Waiver 1115 Information

Section 1115 Medicaid waivers allow states to explore new options for providing health coverage to persons who would otherwise not be eligible and allow states to examine innovative ways to deliver care by waiving certain requirements of the Medicaid Act.

While waivers can be important tools that can help states respond to the needs of low-income individuals, they also present concerns for health advocates working to protect the rights of Medicaid enrollees and promote transparency in state waiver processes.

Sec. 1115 of the Social Security Act allows the Secretary of Health and Human Services to waive some requirements of the Medicaid Act so that states can test novel approaches to improving medical assistance for low-income people.

Under the current administration, several states are seeking waivers to impose harmful cuts and restrictions. The first set of harmful waivers have been approved for Kentucky and Arkansas, with a number of states seeking to enact similar changes to Medicaid. Learn more about Medicaid waivers and how the National Health Law Program is combating the Trump administration’s illegal use of waivers to weaken Medicaid.

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  • What Public Charge Means for Reproductive Justice

    Authors: National Health Law Program, National Latina Institute for Reproductive Justice, National Asian Pacific American Women's Forum, and In our own voice: National Black Women's Reproductive Justice Agenda Reproductive justice is a social movement rooted in the belief that all individuals and communities should have the resources and power they need to make their own decisions about their bodies, genders, sexualities, families, and lives. The Trump Administration’s crusade to expand the public charge rule is designed to sow fear, reap reproductive injustice, and damage the health and economic stability of immigrant Black, Latina/x, and Asian American and Pacific Islander (AAPI) people, families, and communities. This brief provides an overview of the recent changes to the public charge test, its implications for immigrant communities of color, and potential harms to reproductive and sexual health and justice.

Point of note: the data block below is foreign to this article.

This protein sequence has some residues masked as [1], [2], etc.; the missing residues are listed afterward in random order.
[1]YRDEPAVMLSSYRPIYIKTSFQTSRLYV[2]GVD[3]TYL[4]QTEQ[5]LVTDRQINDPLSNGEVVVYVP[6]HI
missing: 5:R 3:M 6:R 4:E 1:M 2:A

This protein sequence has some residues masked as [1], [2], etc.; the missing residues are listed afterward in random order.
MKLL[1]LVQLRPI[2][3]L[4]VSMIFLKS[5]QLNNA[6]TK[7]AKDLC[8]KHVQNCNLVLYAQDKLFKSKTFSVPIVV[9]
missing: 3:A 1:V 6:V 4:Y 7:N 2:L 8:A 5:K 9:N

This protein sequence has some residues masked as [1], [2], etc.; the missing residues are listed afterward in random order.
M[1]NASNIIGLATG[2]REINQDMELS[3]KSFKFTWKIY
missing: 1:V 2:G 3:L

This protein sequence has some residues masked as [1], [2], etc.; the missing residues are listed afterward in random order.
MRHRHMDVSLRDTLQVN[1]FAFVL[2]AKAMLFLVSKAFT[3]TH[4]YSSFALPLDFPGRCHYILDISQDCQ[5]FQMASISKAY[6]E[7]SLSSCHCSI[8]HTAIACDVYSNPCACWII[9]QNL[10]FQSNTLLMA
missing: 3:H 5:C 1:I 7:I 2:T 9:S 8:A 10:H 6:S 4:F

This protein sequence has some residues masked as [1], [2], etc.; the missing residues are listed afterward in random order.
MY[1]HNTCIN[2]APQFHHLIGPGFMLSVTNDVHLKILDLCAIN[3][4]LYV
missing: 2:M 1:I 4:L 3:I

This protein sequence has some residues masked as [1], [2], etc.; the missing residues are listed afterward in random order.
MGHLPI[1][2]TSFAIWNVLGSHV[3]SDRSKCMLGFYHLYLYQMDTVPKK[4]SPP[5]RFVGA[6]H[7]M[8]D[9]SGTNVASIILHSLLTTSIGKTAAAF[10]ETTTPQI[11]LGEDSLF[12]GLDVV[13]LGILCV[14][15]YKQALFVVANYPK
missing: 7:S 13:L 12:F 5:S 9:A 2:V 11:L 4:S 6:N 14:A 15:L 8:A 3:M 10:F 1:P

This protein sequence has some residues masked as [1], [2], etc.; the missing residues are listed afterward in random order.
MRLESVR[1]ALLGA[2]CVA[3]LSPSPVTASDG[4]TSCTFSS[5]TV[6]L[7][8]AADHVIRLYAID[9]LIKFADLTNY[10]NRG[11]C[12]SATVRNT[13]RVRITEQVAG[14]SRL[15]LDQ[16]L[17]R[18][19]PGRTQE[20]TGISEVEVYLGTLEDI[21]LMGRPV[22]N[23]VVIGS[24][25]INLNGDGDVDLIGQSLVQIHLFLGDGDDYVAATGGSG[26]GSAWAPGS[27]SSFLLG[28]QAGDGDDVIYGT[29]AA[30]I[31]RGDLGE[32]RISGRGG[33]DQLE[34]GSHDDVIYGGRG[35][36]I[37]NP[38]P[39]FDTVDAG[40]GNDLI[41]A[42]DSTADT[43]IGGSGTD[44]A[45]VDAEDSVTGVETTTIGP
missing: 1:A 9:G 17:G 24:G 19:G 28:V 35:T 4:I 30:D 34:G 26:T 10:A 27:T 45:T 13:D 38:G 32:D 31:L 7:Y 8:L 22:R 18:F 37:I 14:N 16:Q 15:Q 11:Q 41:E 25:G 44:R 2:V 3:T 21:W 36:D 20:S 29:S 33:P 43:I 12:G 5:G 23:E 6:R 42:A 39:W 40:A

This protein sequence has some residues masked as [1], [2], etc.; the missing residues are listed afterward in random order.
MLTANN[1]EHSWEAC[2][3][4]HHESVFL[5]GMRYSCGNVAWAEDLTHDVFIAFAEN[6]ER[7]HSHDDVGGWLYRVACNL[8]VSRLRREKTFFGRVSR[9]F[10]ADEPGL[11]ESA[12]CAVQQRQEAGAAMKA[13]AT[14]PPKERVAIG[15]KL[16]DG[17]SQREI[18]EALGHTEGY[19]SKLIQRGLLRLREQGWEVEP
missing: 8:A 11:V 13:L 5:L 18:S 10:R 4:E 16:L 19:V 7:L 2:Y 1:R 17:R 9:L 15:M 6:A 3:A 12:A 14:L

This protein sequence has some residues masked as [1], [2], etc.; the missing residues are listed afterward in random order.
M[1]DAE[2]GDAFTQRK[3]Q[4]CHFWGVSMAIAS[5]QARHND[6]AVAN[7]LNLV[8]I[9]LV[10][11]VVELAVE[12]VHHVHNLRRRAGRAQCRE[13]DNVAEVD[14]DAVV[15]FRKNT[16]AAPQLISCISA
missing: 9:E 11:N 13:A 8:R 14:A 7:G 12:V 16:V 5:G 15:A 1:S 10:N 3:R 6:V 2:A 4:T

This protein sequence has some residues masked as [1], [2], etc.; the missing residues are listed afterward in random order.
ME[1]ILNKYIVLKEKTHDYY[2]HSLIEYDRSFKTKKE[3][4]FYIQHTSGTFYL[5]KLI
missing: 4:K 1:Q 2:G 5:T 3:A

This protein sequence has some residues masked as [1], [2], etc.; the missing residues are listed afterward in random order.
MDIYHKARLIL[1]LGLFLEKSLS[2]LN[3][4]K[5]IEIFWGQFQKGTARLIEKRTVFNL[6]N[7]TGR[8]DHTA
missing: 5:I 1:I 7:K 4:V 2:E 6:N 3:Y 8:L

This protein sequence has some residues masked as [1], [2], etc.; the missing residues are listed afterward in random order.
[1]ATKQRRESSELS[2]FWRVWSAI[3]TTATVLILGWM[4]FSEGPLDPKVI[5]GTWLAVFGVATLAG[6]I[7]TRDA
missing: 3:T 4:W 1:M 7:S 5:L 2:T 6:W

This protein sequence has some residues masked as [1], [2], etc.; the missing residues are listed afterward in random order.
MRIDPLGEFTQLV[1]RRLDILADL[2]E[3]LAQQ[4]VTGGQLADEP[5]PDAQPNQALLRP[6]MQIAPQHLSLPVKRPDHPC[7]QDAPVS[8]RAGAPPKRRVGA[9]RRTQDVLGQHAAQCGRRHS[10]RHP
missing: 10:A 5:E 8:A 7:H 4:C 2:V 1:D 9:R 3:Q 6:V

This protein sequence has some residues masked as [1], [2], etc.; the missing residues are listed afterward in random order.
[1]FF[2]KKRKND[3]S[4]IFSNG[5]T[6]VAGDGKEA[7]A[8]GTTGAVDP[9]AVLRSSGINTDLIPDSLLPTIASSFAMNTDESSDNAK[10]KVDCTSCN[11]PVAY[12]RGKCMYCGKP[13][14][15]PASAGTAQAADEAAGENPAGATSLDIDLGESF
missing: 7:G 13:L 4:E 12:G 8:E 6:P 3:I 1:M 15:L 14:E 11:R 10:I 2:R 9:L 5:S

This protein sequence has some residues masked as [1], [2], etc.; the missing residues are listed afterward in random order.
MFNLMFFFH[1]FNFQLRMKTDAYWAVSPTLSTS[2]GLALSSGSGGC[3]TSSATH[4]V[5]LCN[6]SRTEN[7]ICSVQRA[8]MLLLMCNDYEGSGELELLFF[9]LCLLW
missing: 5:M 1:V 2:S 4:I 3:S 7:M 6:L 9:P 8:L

• NHeLP response to HHS Request for Information on Guidance Documents

    HHS posted an undated Request for Information (RFI) on its website asking for input on which guidance documents should undergo notice and comment. In this response, NHeLP object to HHSposting the RFI while a formal rulemaking on the same issue is pending. See NHeLP Comments on HHS Proposed Rule on Guidance (Sept. 14, 2020), /. NHeLP also faults HHS for failing to publish the RFI in the Federal Register, and urges the agency to withdraw the RFI.

  • NHeLP comments on Approved Drug Products with Therapeutic Equivalence Evaluations (the “Orange Book”)

    The Orange Book is an important and informative drug resource for a range of stakeholders. In a request for comments, FDA seeks feedback on the types of people or entitles using the Orange Book, additional information and features to incorporate into the Orange Book, and therapeutic equivalence information. NHeLP comments offer a number of suggestions that would make the Orange Book more widely and readily accessible to the communities actually using the medications.

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